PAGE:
Her stomach rises to meet her memory. What was it? Her name. Last night. The girl with the neck tattoo who held her tongue and chest and said Remember, with eyes that brimmed and glimmered like What did she say? Whose voice smelled like something soft as it steamed on her ear… her smiles and I Know You and We Were Once In Love, our hair lost in mouths, our bodies pressed from fear, but yes, it could be anyone, the way her teeth said Catch Me stained with solution to all that was wrong and painful and stiff but what did she do to feel like this? Her heart hungover, her head like pulp, an absence that aches… She’s never felt before. She’s newborn in the arctic and can’t remember more. Her softness. Her smell. The only thing that matters is falling, remember.

Each step towards the toilets across the polished white concrete rattles her skull. She measures her stability and progress by the speed of the blinding walls. A large painting of an industrial landscape done from memory. Psychedelic video montage. Sweat actually makes an audible sound when it drips off her nose. A large tapestry on the left, bulging and veiny, leaks felt blood and threaded sinew. The text explains the work’s concerns. What does home mean to you? Where does the soul belong? Her mouth lets loose. A fallen metal box is lit by a single spotlight. Three cushions of varying integrity observe at a safe distance. Operatic recontextualisation of the anxieties of social media and the boundaries of performativity. The girl can see herself going to walk between the cushions before she changes her mind and slows to a stop. What the hell is all this shit, really? The girl’s friend said that she never went in for the crits. Because it was all just this detached and wanky art speak and she couldn’t deal. Projected and amplified personal fiction. The box rumbles and cries like a plane afraid to rise. Imagine a ceiling fan. She decides that she is not going to throw up. She’s done worse. Despite the saliva and the pulses of muscle.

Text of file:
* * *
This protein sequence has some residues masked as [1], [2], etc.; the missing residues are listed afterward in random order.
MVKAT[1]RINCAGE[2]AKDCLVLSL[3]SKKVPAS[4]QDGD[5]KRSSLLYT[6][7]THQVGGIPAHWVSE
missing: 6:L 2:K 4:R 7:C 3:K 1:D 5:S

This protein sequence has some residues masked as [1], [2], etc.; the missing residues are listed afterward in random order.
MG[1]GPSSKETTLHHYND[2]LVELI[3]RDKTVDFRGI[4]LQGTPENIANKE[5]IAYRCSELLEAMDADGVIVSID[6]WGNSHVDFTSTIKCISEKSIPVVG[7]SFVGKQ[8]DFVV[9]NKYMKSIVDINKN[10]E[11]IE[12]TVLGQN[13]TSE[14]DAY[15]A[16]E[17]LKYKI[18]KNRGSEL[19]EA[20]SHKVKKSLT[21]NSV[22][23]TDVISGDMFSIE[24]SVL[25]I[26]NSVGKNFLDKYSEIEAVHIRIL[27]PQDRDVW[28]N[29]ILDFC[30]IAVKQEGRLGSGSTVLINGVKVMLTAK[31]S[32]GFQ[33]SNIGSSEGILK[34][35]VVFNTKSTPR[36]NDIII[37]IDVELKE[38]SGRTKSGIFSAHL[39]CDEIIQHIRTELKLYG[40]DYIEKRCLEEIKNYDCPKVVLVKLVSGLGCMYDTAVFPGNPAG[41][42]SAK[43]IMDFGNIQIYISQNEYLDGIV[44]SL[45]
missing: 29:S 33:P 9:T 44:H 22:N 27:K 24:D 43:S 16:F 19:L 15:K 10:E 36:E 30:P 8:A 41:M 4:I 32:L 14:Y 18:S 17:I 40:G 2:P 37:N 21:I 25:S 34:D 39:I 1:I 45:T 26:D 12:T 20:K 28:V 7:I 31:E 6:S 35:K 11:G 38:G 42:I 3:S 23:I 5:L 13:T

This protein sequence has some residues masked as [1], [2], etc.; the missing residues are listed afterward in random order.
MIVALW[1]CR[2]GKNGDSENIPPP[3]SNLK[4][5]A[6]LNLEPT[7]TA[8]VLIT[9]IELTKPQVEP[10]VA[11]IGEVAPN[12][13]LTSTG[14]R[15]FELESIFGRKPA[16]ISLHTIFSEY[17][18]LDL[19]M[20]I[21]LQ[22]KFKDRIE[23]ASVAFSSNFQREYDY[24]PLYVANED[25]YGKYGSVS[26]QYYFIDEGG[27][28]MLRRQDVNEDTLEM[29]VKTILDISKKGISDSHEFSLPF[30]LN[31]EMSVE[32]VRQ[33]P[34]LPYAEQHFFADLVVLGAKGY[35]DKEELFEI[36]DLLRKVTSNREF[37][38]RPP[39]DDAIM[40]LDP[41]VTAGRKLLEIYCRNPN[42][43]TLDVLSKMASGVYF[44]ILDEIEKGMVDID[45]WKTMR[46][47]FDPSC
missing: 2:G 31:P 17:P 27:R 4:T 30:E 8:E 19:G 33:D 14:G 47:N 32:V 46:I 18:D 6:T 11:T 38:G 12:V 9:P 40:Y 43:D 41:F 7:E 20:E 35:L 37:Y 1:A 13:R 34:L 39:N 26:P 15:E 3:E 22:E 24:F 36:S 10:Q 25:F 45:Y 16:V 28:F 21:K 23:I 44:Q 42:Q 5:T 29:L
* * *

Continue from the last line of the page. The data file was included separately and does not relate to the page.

Oof, and how long now? There she is. She’s still waiting. Standing peristaltic in the centre of the gallery where the heat rises up to meet the rafters. Her cargo trousers are a visible shade darker because of the sweat. The stainless steel beams running in triangular grids above have recently been mounted with sprinklers. Due to new health and safety legislation. What if she set off the fire alarm? She sees herself drain the rest of the Lucozade and use some condensation to wipe away smudged eyeliner. Arms moving slow and choreographed. It’s hot like an overcrowded hospital. The time is now 12:04 and she wants to be back in bed with a pizza. If she thinks about it hard enough she can taste it. They sat on a low brick wall and wove with their legs. She must have been an angel with a hold like that. Touch-lit cigarettes. I’m so nervous I’m sorry. Her face but a memory. Don’t be so serious! Dance with me. I want to drop it all.

Her view rises. She’s almost overhead. Where the steam is thick and the greenhouse is at its cruelest. Hard to tell what qualifies as enlightenment when you’re as sleep deprived as her. The girl. Dips back down again not soon after. Her tiredness aching queasy in the creases of her mouth and elbows. It’s as if her awareness is a balloon her body holds on string. Vaguely offensive painting of a nude woman. One of three. Why are her posts not doing as well as her standard weekly pre drink selfies? Does she not look good? What’s wrong with her face in this one? It’s 12:05 when her phone finally dies and the white walls swirl. Autonomy of the body. Large, glossy A1 photograph depicting local youth culture. The girl and the strangers are flaked along the mirror – smiling in one, pouting in the other, tongues out, mid slutdrop – all printed and nailed loosely to the wall, swinging tick tock in the still, dewy heat. She sees herself cracked like a cobweb. It must be trendy this year. Validating the punk aesthetic and an anti-authority sentiment through appropriation of archival techniques. Her face has been identified and tracked. She feels like a part of her body is still with that girl last night but what was her name? Inkjet printed. Like trying to reenter the night’s same dream. It belongs to her now. She sees herself sweating and swaying by the screaming box. It’s really, like, every part of her body is longing for death. She’s never drinking again. Behind her the remnants of a performance piece do not successfully translate the work’s intent. Her view is revealing twisted angles and perspectives. Is her hair really that thin on top? People must be able to see her scalp. Is that fucking dandruff? That acne… Does her nose really look that way? In mounds and crevices and pools of pores? And what the hell is going on with her collar bones?